It should be mentioned here, by the way, that I have a rather loose definition of dumping. Being dumped is when you have kissed someone once, and you want to kiss them again, but they do not wish to kiss you again. And you try and they pull away and then there is that moment, that moment that I have not yet gotten used to, despite my prodigious experience with it.
Madeline Jackson; Ericka with the teeth black as midnight. I kissed her because she said I reminded her of Holden Caulfield. Beth Larkin; Jen Bloodsworth; Betsy Hinkle (prom date). I think that's it.
Then a much less fun question. Tell me about your job as chaplain.
Well, I got into the U. of Chicago divinity school, and I thought I wanted to be an Episcopal priest who studied Islam and bridged the gap between the two faiths, and to become a priest, you have to be a chaplain for a while, so I worked as a chaplain at a children's hospital for about six months.
Why did you stop?
It was hard for me, partly because I was 22 and partly because it is just hard to spend a lot of time around dead children and their parents. I realized that I did not want to be in the ministry at all, even though that was doubtlessly the most important job I'll ever have. Part of the problem, in terms of me being a chaplain, is that I am not a very religious person. And I never really was.
Why did you want to be a priest then?
Well, for one thing, I thought people would think it was cool and weird and eccentric. Also, I thought girls would think I was aloof and sophisticated. But I also believe very deeply in the importance of religion. And I thought I could participate in the liberalization of Christian theology.
What percent of your actions are motivated by getting chicks?
Oh, come on, Claire. I'm just like Justin Timberlake: I'm not in it for the ladies or the money. I do it for the fans.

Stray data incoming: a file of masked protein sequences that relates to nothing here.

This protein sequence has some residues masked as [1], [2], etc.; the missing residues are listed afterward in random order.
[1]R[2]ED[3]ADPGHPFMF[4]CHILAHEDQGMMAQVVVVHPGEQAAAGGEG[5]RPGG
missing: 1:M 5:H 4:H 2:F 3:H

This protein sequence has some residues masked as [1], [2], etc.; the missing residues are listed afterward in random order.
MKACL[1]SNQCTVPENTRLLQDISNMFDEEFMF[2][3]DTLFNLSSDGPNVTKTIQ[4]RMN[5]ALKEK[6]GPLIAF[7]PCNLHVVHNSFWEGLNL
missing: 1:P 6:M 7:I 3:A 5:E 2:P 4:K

You recently endured what is maybe most internet writers' greatest nightmare: having somebody find out online that you wrote about them. What happened and how did you deal with it?
My grade-school nemesis, Kelsey Durkin, beat me in the oration contest in fifth grade, and I spent the next 17 or so years hating her with the fire of a thousand suns. So when I finally got on All Things Considered, I wrote on my web site about Kelsey Durkin and the oration contest debacle, and then said, "Now that I've been on All Things Considered, I've got one question for Kelsey: Who's orating now, bitch?" And then Kelsey googled herself, found the above quote, and emailed me a surprisingly polite email, the basic gist of which was, "I am sorry I teased you when we were eight. But I was eight years old. What's your excuse?"
Okay, how does it feel to be the first person interviewed via instant messenger for Zulkey.com?
You know that part where you lean in to kiss them and they sort of turn their heads and then you are stuck there, in space, making the kissy face, your eyes half-closed?
Or, alternately: I think the question your readers really want answered is, "How does it feel to be the first person ever to have interviewed John Green?"
Does John Green want a funny answer or a sincere answer?
One of each, maybe.
1-It is a pleasure and we need to hang out more than once a month 2-It makes me feel good and bad at the same time. Bad because I just beat Johnny Cash who is on his deathbed, but good because I got best male video.
Oh, Claire Zulkey. You're the sweetest. Wanna be #52?